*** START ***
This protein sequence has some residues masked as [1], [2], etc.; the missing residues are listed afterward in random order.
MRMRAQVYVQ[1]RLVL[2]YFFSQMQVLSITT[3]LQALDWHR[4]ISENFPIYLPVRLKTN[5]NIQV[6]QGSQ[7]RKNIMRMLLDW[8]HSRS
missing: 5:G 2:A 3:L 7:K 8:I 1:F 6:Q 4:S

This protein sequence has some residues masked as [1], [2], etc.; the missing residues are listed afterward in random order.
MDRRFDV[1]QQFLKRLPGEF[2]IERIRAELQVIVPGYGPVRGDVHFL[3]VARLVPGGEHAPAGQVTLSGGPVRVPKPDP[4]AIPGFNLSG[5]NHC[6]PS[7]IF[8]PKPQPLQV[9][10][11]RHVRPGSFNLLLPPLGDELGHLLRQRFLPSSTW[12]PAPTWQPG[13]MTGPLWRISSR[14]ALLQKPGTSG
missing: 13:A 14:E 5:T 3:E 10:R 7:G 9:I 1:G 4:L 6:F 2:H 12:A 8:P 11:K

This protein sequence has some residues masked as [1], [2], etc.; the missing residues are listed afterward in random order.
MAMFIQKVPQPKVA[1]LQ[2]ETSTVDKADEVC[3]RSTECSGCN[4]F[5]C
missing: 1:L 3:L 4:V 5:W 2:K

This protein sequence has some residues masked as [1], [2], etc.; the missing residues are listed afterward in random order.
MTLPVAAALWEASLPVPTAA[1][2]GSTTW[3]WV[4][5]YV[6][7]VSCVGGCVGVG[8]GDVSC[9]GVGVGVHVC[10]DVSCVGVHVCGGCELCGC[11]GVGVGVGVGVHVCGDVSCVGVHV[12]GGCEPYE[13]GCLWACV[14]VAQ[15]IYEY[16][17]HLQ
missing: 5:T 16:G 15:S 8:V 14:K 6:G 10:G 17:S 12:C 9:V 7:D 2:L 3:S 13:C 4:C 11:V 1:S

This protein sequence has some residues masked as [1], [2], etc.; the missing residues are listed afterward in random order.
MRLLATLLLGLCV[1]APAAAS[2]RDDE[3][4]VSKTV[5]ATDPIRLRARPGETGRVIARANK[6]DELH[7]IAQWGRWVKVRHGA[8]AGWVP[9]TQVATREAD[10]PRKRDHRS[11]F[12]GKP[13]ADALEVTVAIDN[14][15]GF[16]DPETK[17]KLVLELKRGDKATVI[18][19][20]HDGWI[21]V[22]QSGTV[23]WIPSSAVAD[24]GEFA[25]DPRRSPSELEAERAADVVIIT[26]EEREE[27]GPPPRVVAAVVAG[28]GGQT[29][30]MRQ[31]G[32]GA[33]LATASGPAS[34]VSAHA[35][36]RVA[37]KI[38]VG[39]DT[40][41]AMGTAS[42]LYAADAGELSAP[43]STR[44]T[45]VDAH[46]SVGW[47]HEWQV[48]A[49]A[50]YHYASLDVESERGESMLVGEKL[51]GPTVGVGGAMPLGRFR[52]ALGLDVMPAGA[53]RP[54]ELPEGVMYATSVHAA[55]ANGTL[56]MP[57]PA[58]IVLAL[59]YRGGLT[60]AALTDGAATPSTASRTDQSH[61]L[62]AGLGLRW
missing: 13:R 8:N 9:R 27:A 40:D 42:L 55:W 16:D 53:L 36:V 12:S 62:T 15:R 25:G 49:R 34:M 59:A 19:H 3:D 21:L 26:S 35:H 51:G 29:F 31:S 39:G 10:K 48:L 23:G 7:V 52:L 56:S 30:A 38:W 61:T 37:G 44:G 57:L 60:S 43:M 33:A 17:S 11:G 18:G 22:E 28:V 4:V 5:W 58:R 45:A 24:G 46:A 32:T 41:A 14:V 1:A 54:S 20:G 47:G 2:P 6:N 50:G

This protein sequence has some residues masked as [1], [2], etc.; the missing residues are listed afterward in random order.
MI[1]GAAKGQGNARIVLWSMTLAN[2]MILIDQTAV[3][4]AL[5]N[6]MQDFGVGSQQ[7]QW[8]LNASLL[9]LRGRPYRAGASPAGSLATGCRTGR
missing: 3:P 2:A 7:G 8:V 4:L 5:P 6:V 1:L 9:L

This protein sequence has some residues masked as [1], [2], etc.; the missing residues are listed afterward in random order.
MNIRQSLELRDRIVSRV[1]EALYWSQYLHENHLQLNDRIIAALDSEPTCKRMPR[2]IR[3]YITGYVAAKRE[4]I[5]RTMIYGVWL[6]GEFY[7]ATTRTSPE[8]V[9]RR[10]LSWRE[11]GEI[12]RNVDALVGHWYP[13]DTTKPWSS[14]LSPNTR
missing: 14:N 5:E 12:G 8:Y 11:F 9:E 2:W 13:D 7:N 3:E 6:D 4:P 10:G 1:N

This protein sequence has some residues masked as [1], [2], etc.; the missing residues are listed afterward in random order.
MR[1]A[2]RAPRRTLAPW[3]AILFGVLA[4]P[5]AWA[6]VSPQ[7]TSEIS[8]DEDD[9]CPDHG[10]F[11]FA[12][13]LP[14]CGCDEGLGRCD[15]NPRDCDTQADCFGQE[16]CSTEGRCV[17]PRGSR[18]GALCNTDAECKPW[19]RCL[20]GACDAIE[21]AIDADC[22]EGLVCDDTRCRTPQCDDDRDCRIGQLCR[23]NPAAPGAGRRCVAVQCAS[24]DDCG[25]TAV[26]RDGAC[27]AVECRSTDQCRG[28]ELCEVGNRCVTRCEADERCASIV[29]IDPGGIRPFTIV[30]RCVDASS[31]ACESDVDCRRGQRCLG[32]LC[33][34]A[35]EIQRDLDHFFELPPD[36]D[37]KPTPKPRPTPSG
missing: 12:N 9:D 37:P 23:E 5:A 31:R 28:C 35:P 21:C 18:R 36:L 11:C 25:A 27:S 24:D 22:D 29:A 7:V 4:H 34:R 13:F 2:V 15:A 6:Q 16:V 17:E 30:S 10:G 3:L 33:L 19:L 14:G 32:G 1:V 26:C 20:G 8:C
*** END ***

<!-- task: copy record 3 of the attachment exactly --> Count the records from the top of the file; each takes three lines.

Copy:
This protein sequence has some residues masked as [1], [2], etc.; the missing residues are listed afterward in random order.
MAMFIQKVPQPKVA[1]LQ[2]ETSTVDKADEVC[3]RSTECSGCN[4]F[5]C
missing: 1:L 3:L 4:V 5:W 2:K